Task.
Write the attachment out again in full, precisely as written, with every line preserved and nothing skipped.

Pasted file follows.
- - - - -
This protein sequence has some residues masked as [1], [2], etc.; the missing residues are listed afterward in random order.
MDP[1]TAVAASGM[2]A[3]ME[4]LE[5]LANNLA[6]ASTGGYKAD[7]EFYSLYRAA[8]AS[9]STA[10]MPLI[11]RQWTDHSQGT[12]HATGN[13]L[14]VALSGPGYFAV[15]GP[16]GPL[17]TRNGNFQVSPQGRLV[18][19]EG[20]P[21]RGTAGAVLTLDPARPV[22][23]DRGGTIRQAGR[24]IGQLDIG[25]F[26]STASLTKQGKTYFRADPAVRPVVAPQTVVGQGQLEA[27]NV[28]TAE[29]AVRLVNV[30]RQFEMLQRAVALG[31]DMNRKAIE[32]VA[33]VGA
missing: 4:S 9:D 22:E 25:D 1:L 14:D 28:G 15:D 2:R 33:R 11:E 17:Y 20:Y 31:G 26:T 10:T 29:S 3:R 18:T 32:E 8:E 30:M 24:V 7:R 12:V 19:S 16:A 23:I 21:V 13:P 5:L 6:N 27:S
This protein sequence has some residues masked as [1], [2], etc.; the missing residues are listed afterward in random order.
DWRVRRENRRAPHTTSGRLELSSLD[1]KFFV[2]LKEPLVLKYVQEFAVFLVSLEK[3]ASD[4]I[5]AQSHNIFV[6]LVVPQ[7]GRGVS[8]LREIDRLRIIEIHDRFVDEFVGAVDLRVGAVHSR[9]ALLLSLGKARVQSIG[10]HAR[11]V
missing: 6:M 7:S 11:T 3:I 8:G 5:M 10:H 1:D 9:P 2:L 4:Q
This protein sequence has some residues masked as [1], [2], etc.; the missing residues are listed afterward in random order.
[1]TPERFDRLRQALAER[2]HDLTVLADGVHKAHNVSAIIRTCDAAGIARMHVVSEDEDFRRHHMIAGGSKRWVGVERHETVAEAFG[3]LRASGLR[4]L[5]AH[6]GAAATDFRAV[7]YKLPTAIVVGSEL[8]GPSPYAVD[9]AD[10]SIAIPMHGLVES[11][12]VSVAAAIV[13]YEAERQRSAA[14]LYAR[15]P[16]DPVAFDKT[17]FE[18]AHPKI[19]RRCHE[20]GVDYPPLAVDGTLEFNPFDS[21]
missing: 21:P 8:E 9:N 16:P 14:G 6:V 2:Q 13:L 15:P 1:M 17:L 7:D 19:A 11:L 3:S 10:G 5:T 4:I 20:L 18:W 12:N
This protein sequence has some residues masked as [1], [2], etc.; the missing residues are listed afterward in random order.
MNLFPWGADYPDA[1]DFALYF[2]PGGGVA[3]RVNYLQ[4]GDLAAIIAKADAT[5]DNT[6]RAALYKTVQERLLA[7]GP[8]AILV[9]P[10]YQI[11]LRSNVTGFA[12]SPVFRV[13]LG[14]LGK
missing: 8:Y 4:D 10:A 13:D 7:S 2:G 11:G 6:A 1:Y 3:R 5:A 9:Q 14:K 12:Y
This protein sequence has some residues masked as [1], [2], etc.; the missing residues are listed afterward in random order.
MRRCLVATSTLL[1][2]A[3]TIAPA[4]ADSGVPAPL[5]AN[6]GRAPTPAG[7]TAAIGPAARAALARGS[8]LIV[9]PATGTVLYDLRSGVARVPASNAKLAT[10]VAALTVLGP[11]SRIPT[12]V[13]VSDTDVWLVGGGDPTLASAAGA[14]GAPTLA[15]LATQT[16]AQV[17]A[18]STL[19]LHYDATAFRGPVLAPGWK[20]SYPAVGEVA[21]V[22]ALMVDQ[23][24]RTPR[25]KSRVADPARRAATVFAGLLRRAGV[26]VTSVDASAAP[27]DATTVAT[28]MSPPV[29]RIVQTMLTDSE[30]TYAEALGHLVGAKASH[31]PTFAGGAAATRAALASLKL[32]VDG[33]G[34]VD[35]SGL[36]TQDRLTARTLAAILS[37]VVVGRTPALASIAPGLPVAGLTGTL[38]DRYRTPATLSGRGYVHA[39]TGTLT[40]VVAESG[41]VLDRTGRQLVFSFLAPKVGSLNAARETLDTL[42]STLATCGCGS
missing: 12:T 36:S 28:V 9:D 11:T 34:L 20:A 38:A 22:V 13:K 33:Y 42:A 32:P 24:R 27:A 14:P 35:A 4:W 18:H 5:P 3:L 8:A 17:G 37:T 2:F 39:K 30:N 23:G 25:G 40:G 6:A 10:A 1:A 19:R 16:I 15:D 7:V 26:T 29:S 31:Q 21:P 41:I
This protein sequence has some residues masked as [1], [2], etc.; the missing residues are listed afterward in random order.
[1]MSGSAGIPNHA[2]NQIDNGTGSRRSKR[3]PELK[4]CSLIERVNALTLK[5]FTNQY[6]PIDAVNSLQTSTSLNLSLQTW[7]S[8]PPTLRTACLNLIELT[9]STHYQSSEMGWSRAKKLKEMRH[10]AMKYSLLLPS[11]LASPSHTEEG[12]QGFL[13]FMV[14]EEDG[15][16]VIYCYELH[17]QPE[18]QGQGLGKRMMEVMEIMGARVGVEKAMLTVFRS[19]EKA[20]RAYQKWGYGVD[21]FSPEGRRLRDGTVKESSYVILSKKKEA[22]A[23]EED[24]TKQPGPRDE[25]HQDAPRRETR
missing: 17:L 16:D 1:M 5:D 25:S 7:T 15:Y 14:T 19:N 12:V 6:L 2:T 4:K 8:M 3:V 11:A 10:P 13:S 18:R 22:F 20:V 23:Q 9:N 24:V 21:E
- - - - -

This protein sequence has some residues masked as [1], [2], etc.; the missing residues are listed afterward in random order.
MDP[1]TAVAASGM[2]A[3]ME[4]LE[5]LANNLA[6]ASTGGYKAD[7]EFYSLYRAA[8]AS[9]STA[10]MPLI[11]RQWTDHSQGT[12]HATGN[13]L[14]VALSGPGYFAV[15]GP[16]GPL[17]TRNGNFQVSPQGRLV[18][19]EG[20]P[21]RGTAGAVLTLDPARPV[22][23]DRGGTIRQAGR[24]IGQLDIG[25]F[26]STASLTKQGKTYFRADPAVRPVVAPQTVVGQGQLEA[27]NV[28]TAE[29]AVRLVNV[30]RQFEMLQRAVALG[31]DMNRKAIE[32]VA[33]VGA
missing: 4:S 9:D 22:E 25:D 1:L 14:D 28:G 15:D 2:R 33:R 11:E 17:Y 20:Y 31:G 26:T 10:T 29:S 3:R 18:T 32:E 8:E 30:M 24:V 7:R 12:V 19:S 16:A 23:I 21:V 13:P 5:L 6:N 27:S
This protein sequence has some residues masked as [1], [2], etc.; the missing residues are listed afterward in random order.
DWRVRRENRRAPHTTSGRLELSSLD[1]KFFV[2]LKEPLVLKYVQEFAVFLVSLEK[3]ASD[4]I[5]AQSHNIFV[6]LVVPQ[7]GRGVS[8]LREIDRLRIIEIHDRFVDEFVGAVDLRVGAVHSR[9]ALLLSLGKARVQSIG[10]HAR[11]V
missing: 6:M 7:S 11:T 3:I 8:G 5:M 10:H 1:D 9:P 2:L 4:Q
This protein sequence has some residues masked as [1], [2], etc.; the missing residues are listed afterward in random order.
[1]TPERFDRLRQALAER[2]HDLTVLADGVHKAHNVSAIIRTCDAAGIARMHVVSEDEDFRRHHMIAGGSKRWVGVERHETVAEAFG[3]LRASGLR[4]L[5]AH[6]GAAATDFRAV[7]YKLPTAIVVGSEL[8]GPSPYAVD[9]AD[10]SIAIPMHGLVES[11][12]VSVAAAIV[13]YEAERQRSAA[14]LYAR[15]P[16]DPVAFDKT[17]FE[18]AHPKI[19]RRCHE[20]GVDYPPLAVDGTLEFNPFDS[21]
missing: 21:P 8:E 9:N 16:P 14:G 6:V 2:Q 13:L 15:P 1:M 17:L 7:D 19:A 11:L 3:S 10:G 5:T 4:I 20:L 18:W 12:N
This protein sequence has some residues masked as [1], [2], etc.; the missing residues are listed afterward in random order.
MNLFPWGADYPDA[1]DFALYF[2]PGGGVA[3]RVNYLQ[4]GDLAAIIAKADAT[5]DNT[6]RAALYKTVQERLLA[7]GP[8]AILV[9]P[10]YQI[11]LRSNVTGFA[12]SPVFRV[13]LG[14]LGK
missing: 8:Y 4:D 10:A 13:D 7:S 2:G 11:G 6:A 1:Y 3:R 5:A 9:Q 14:K 12:Y
This protein sequence has some residues masked as [1], [2], etc.; the missing residues are listed afterward in random order.
MRRCLVATSTLL[1][2]A[3]TIAPA[4]ADSGVPAPL[5]AN[6]GRAPTPAG[7]TAAIGPAARAALARGS[8]LIV[9]PATGTVLYDLRSGVARVPASNAKLAT[10]VAALTVLGP[11]SRIPT[12]V[13]VSDTDVWLVGGGDPTLASAAGA[14]GAPTLA[15]LATQT[16]AQV[17]A[18]STL[19]LHYDATAFRGPVLAPGWK[20]SYPAVGEVA[21]V[22]ALMVDQ[23][24]RTPR[25]KSRVADPARRAATVFAGLLRRAGV[26]VTSVDASAAP[27]DATTVAT[28]MSPPV[29]RIVQTMLTDSE[30]TYAEALGHLVGAKASH[31]PTFAGGAAATRAALASLKL[32]VDG[33]G[34]VD[35]SGL[36]TQDRLTARTLAAILS[37]VVVGRTPALASIAPGLPVAGLTGTL[38]DRYRTPATLSGRGYVHA[39]TGTLT[40]VVAESG[41]VLDRTGRQLVFSFLAPKVGSLNAARETLDTL[42]STLATCGCGS
missing: 12:T 36:S 28:V 9:D 11:T 34:L 20:A 38:A 22:V 13:K 33:Y 42:A 32:P 24:R 27:A 14:P 35:A 4:W 18:H 5:P 3:L 8:A 17:G 37:T 2:F 39:K 30:N 23:G 25:G 40:G 6:A 10:A 1:A 19:R 16:I 15:D 7:V 26:T 29:S 31:Q 21:P 41:I
This protein sequence has some residues masked as [1], [2], etc.; the missing residues are listed afterward in random order.
[1]MSGSAGIPNHA[2]NQIDNGTGSRRSKR[3]PELK[4]CSLIERVNALTLK[5]FTNQY[6]PIDAVNSLQTSTSLNLSLQTW[7]S[8]PPTLRTACLNLIELT[9]STHYQSSEMGWSRAKKLKEMRH[10]AMKYSLLLPS[11]LASPSHTEEG[12]QGFL[13]FMV[14]EEDG[15][16]VIYCYELH[17]QPE[18]QGQGLGKRMMEVMEIMGARVGVEKAMLTVFRS[19]EKA[20]RAYQKWGYGVD[21]FSPEGRRLRDGTVKESSYVILSKKKEA[22]A[23]EED[24]TKQPGPRDE[25]HQDAPRRETR
missing: 17:L 16:D 1:M 5:D 25:S 7:T 15:Y 14:T 19:N 12:V 6:L 2:T 4:K 8:M 3:V 11:A 10:P 13:S 18:R 22:F 20:V 23:Q 9:N 24:V 21:E